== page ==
A proactive plan for safety
The Brattleboro Traffic Safety Committee deserves high praise for its work in developing a thorough, proactive approach to improving pedestrian and bicycle safety throughout the town.
Not only does the plan outline many types of traffic controlling devices that can be utilized, but it also creates a formal process for reporting trouble spots and requesting appropriate action. It also encourages involvement from the public -- those who live in the affected areas and use the roads on a daily basis -- and it seeks to improve communication between the departments and agencies involved with and affected by any proposed changes.
"The Traffic Safety Committee wanted to establish a mechanism for how concerned citizens can present issues about traffic hazards to the town rather than just have them come in ad hoc," said David Gartenstein, the Selectboard representative on the Traffic Safety Committee. "The plan is based on models that have been successful in other municipalities."
The need for such a plan became obvious after Brattleboro had three deaths attributed to vehicle-pedestrian collisions between November 2011 and March 2012, as well as a number of injury related incidents.
Town officials are trying to correct any problem areas before another tragedy strikes.
"We are aware there are traffic safety concerns all over town," Gartenstein said. "There is a substantial, ongoing effort to address those, and this is an effort to establish a formal way to get citizens more involved."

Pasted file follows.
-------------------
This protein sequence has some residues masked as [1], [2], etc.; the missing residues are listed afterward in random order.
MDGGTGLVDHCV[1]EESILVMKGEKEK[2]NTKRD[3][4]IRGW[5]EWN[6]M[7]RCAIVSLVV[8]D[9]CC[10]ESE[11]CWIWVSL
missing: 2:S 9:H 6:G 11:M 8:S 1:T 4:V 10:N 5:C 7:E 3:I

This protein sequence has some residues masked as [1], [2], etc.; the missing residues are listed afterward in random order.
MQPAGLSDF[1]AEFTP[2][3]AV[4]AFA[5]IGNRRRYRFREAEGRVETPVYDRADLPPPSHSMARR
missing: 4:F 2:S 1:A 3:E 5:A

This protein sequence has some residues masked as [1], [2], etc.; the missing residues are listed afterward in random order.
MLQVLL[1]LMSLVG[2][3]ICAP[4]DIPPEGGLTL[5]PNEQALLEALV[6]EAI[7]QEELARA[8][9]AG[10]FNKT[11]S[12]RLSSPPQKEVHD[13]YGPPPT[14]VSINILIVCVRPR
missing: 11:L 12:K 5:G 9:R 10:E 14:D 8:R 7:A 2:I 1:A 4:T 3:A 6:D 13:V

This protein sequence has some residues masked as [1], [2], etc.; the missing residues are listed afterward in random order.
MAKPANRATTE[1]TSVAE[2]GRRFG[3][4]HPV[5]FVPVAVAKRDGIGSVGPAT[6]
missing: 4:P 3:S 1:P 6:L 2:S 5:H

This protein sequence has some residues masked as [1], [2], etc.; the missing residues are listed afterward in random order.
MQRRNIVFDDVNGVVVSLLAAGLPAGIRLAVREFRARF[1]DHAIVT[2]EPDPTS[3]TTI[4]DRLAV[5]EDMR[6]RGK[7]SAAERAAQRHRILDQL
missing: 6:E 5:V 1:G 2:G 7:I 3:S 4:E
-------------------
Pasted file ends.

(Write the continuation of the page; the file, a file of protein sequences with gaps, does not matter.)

The plan gives citizens more information on how they can make reports, but it also formalizes the way the town will respond to those reports in the future. All requests for traffic calming measures will go through the Department of Public Works, and then the town manager will forward requests on to the Traffic Safety Committee for consideration.
The types of traffic controlling devices suggested in the report are: increased police enforcement (as a first line of defense and for research); portable radar units; permanent radar signs; temporary signage (seasonal only); signing and pavement marking (in compliance with Manual of Uniform Traffic Control Devices); new crosswalks and crosswalk location changes; median islands; changes in surface texture or color; gateway treatments; traffic circles or roundabouts; curb extensions; chicanes (series of curb extensions on alternating sides of the street); flashing lights at crosswalks; speed humps; push button pedestrian crossing signals.
The Brattleboro Police Department will be required to respond to all requests for increased enforcement within 60 days of receiving a completed Safety Action Request Form. Emergency services and public transit officials will serve advisory rolls to make sure any traffic calming devices do not impede response time or routes of travel. The Selectboard will then have the final say on any traffic calming measures implemented.
The town makes it clear that some requests for increased improvements will be impossible due to budget constraints, but the plan offers many less expensive alternatives that can be used until money does become available.
The plan has been posted on the town’s website, www.brattleboro.org, and the committee is asking for comments on the draft plan before the Selectboard formally votes to approve the plan.
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